Title:
Make-up-removing article
Kind Code:
A1


Abstract:
An article containing:(A) a water-insoluble hydrophilic polyurethane foam support, and, impregnated on the support,(B) a composition containing separate, non-emulsified aqueous and oily phases, the aqueous and oily phases being present in a ratio by weight ranging from 25/75 to 90/10 (aqueous/oily), the oily phase having a melting point of less than 25° C. The foam can in particular be an open cell polyurethane foam. This article can be used in particular for cleansing and/or removing make-up from the skin of the face and/or body as well as for removing make-up from the eyes.



Inventors:
Simon, Pascal (Thiais, FR)
Simon, Josselyn (Thiais, FR)
Application Number:
11/341530
Publication Date:
09/21/2006
Filing Date:
01/30/2006
Assignee:
L'OREAL (Paris, FR)
Primary Class:
International Classes:
A61K9/70
View Patent Images:
Related US Applications:



Primary Examiner:
JUSTICE, GINA CHIEUN YU
Attorney, Agent or Firm:
OBLON, MCCLELLAND, MAIER & NEUSTADT, L.L.P. (ALEXANDRIA, VA, US)
Claims:
1. An article comprising: (A) a water-insoluble hydrophilic polyurethane foam support, and, impregnated on the support, (B) a composition comprising separate, non-emulsified aqueous and oily phases, said aqueous and oily phases being present in a ratio by weight ranging from 25/75 to 90/10 (aqueous phase/oily phase), the oily phase having a melting point of less than 25° C.

2. The article according to claim 1, wherein the support is an open cell polyurethane foam.

3. The article according to claim 1, wherein the foam is elastic.

4. The article according to claim 1, wherein the foam has a maximum water-absorbing power of 0.4 to 3.5 g/cm3 and a water-retaining power of 0.07 to 2 g/cm3.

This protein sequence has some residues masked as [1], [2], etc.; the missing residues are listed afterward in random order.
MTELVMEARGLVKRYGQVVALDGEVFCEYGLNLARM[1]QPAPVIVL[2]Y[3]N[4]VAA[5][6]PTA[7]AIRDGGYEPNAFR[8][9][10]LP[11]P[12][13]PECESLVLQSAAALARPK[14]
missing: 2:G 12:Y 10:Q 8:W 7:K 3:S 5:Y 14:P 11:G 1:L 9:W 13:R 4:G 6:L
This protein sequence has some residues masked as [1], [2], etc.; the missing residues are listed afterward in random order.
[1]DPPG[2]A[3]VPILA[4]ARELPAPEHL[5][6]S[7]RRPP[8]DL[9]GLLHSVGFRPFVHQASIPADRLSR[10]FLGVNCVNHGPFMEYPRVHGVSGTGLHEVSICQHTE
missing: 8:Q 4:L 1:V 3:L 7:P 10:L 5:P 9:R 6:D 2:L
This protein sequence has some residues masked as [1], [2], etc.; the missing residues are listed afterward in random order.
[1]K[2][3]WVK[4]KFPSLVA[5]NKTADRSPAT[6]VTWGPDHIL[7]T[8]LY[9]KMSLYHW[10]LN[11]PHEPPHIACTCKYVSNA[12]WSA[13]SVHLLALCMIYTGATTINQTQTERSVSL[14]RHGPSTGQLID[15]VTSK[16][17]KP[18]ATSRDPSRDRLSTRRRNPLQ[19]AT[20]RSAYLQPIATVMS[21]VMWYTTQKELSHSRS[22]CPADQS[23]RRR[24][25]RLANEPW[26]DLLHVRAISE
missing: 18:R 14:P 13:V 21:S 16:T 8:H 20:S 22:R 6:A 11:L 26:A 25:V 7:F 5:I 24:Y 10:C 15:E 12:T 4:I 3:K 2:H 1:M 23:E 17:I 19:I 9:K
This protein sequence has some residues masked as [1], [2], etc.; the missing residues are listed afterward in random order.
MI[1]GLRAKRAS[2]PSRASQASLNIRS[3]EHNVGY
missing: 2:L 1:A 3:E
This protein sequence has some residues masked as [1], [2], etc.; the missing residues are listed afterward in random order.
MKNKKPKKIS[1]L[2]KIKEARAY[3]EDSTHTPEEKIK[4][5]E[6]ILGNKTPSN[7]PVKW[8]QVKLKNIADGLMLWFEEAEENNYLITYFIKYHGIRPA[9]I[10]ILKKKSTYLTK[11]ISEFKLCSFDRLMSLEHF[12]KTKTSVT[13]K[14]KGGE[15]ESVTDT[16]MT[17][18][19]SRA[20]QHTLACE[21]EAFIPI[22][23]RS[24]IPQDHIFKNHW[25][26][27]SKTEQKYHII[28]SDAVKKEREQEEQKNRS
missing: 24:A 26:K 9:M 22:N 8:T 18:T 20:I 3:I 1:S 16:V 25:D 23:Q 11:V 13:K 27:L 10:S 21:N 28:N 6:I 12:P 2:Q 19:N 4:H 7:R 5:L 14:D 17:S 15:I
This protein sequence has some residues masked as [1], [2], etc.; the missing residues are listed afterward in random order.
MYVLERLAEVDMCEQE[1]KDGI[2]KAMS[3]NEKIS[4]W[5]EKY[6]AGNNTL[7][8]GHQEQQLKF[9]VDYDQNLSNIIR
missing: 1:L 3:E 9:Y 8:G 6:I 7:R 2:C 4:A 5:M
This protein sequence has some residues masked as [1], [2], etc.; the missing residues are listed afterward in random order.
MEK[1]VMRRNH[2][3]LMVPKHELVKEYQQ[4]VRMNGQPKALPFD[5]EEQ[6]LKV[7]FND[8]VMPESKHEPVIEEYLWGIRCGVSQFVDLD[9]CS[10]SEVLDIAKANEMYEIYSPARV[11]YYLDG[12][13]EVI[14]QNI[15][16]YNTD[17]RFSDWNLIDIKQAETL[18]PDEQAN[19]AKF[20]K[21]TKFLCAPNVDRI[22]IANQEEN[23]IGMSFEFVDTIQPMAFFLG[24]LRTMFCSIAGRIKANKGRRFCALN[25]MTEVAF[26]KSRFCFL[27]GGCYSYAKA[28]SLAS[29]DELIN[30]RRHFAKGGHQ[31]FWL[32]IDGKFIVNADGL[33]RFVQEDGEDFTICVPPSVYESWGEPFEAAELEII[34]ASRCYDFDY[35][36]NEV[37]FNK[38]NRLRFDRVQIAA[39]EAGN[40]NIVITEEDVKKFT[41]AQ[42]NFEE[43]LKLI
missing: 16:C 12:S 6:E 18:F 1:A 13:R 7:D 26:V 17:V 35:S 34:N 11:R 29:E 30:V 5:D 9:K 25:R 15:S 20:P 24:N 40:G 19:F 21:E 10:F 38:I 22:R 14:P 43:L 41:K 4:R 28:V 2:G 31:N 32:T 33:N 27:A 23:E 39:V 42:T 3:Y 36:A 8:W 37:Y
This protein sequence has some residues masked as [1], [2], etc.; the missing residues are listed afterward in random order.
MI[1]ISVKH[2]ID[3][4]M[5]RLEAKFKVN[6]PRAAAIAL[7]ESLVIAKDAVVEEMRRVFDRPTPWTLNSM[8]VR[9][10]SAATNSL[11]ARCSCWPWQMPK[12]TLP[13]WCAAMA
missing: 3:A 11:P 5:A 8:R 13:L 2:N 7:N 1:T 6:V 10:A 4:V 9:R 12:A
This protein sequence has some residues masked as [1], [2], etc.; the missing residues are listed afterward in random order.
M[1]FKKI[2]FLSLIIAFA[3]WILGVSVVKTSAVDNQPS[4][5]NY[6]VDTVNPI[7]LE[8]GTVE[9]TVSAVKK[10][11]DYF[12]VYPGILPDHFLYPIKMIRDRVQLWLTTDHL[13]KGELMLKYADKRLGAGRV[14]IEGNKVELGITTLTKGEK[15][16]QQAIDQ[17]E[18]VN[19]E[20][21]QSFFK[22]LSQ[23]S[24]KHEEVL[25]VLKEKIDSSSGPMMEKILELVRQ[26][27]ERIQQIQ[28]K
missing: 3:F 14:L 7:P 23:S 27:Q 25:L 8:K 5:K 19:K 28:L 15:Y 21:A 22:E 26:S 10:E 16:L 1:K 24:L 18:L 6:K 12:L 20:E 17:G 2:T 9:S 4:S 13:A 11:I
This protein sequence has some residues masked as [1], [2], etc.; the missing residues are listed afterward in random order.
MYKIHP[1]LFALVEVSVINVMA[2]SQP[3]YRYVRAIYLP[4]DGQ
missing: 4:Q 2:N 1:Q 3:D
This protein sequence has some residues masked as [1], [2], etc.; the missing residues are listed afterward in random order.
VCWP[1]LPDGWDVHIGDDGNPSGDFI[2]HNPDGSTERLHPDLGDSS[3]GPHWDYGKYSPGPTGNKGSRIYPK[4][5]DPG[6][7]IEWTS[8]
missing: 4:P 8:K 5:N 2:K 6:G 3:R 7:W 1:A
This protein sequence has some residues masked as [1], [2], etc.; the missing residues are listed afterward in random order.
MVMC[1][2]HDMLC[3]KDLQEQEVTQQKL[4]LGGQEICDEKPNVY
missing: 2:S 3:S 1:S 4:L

5. The article according to claim 1, wherein the foam has a thickness of 0.5 to 10 mm.

6. The article according to claim 1, wherein the foam has a surface area of 0.005 m2 to 0.1 m2.

7. The article according to claim 1, wherein the degree of impregnation of the composition on the support is 10 to 1500% by weight, with respect to the weight of support.

8. The article according to claim 1, wherein the ratio by weight of the aqueous phase to the oily phase in the composition is 30/70 to 70/30.

9. The article according to claim 1, wherein the composition further comprises one or more surfactant(s) in an amount of 0.001 to 1.5% by weight, with respect to the total weight of the composition.

10. The article according to claim 1, wherein the composition exhibits a viscosity of less than 150 mpa·s.

11. The article according to claim 1, wherein it constitutes a wipe, compress, pad or sponge.

12. The article according to claim 1, wherein it constitutes an article for cleansing and/or removing make-up from the skin, lips and/or eyes.

13. A process for cleansing and/or removing make-up from the skin, lips and/or eyes, which comprises passing over the skin, lips and/or eyes an article according to claim 1.

Description:

REFERENCE TO PRIOR APPLICATIONS

This application claims priority to U.S. provisional application 60/654,457 filed Feb. 22, 2005, and to French patent application 0550386 filed Feb. 9, 2005, both incorporated herein by reference.

FIELD OF THE INVENTION

The invention relates to an article comprising at least one water-insoluble support and a cosmetic composition comprising two separate immiscible phases, and also to the uses of the article, for example in the cosmetics field, in particular for cleansing and/or removing make-up from human skin, more especially the skin of the face, lips and/or eyes.

Additional advantages and other features of the present invention will be set forth in part in the description that follows and in part will become apparent to those having ordinary skill in the art upon examination of the following or may be learned from the practice of the present invention. The advantages of the present invention may be realized and obtained as particularly pointed out in the appended claims. As will be realized, the present invention is capable of other and different embodiments, and its several details are capable of modifications in various obvious respects, all without departing from the present invention. The description is to be regarded as illustrative in nature, and not as restrictive.

BACKGROUND OF THE INVENTION